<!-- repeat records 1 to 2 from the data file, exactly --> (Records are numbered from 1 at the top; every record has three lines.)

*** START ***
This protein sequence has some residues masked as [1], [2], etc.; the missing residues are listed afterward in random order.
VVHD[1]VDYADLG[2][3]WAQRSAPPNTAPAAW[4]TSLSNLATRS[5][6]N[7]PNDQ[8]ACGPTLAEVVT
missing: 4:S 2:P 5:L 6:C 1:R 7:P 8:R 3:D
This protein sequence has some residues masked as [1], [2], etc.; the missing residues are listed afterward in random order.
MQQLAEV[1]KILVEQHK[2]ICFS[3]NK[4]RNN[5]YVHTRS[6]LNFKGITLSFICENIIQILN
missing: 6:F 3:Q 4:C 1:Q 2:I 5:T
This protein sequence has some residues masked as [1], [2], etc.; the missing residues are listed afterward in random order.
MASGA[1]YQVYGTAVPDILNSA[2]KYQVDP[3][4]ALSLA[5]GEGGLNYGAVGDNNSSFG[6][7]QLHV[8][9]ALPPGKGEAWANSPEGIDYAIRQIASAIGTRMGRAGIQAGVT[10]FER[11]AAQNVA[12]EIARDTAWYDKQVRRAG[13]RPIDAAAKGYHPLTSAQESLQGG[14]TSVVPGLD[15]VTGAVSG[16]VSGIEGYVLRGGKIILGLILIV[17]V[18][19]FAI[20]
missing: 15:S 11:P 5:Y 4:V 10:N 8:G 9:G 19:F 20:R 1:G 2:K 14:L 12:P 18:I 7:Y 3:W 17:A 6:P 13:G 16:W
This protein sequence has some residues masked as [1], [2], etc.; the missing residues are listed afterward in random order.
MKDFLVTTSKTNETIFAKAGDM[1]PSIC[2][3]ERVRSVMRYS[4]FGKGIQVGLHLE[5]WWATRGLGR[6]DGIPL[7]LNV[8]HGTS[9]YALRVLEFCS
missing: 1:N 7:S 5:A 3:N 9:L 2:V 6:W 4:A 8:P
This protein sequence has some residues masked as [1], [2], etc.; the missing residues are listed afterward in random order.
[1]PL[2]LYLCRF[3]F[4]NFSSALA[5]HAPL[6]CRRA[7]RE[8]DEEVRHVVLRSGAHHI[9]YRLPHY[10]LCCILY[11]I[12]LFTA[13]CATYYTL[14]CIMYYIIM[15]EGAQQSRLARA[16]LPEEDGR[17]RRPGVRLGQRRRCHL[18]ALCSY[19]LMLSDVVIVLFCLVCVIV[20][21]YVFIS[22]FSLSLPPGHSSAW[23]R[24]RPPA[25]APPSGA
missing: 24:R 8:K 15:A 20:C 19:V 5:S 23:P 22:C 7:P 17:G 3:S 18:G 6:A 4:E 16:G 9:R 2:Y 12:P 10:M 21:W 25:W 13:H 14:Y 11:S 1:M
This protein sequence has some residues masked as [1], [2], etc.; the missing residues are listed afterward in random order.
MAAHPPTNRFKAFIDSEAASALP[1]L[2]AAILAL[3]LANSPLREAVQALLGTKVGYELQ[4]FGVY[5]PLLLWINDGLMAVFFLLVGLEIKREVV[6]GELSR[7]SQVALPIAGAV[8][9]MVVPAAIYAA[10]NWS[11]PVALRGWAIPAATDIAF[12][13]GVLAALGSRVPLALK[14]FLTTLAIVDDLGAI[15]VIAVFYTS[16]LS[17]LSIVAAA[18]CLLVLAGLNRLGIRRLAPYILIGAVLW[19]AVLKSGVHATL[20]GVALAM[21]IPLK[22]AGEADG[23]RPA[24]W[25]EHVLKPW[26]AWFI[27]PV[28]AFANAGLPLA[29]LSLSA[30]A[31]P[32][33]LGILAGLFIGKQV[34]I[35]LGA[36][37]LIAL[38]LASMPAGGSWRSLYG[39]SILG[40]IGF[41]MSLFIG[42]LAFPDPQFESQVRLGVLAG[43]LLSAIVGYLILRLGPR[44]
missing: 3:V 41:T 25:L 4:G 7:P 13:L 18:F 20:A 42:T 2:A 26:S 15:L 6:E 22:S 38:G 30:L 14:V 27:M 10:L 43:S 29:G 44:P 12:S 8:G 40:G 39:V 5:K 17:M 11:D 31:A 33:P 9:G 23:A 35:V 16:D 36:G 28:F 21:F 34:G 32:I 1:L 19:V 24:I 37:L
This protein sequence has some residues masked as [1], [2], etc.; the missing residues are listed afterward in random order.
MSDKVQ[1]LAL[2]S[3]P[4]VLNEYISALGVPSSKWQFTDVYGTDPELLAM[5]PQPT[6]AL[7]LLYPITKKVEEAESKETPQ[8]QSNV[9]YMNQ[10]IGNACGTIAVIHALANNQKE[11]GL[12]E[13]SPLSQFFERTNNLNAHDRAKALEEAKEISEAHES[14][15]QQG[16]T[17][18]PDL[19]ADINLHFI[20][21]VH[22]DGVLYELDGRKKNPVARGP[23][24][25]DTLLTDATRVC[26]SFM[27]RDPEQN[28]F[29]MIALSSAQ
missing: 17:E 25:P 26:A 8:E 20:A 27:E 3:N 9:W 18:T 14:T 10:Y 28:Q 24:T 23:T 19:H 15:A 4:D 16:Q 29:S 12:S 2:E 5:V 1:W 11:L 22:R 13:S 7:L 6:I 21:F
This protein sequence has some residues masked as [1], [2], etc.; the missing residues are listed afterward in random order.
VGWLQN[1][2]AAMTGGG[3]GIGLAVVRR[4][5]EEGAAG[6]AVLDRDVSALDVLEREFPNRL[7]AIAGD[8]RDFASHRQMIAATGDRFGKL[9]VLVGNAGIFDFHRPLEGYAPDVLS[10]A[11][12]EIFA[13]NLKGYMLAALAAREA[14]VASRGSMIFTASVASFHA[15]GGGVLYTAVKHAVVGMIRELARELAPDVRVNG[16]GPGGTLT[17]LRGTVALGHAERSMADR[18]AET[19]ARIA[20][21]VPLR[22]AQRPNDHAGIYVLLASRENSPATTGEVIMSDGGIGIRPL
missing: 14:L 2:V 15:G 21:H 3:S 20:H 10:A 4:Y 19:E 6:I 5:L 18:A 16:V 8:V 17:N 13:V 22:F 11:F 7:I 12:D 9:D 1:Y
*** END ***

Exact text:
This protein sequence has some residues masked as [1], [2], etc.; the missing residues are listed afterward in random order.
VVHD[1]VDYADLG[2][3]WAQRSAPPNTAPAAW[4]TSLSNLATRS[5][6]N[7]PNDQ[8]ACGPTLAEVVT
missing: 4:S 2:P 5:L 6:C 1:R 7:P 8:R 3:D
This protein sequence has some residues masked as [1], [2], etc.; the missing residues are listed afterward in random order.
MQQLAEV[1]KILVEQHK[2]ICFS[3]NK[4]RNN[5]YVHTRS[6]LNFKGITLSFICENIIQILN
missing: 6:F 3:Q 4:C 1:Q 2:I 5:T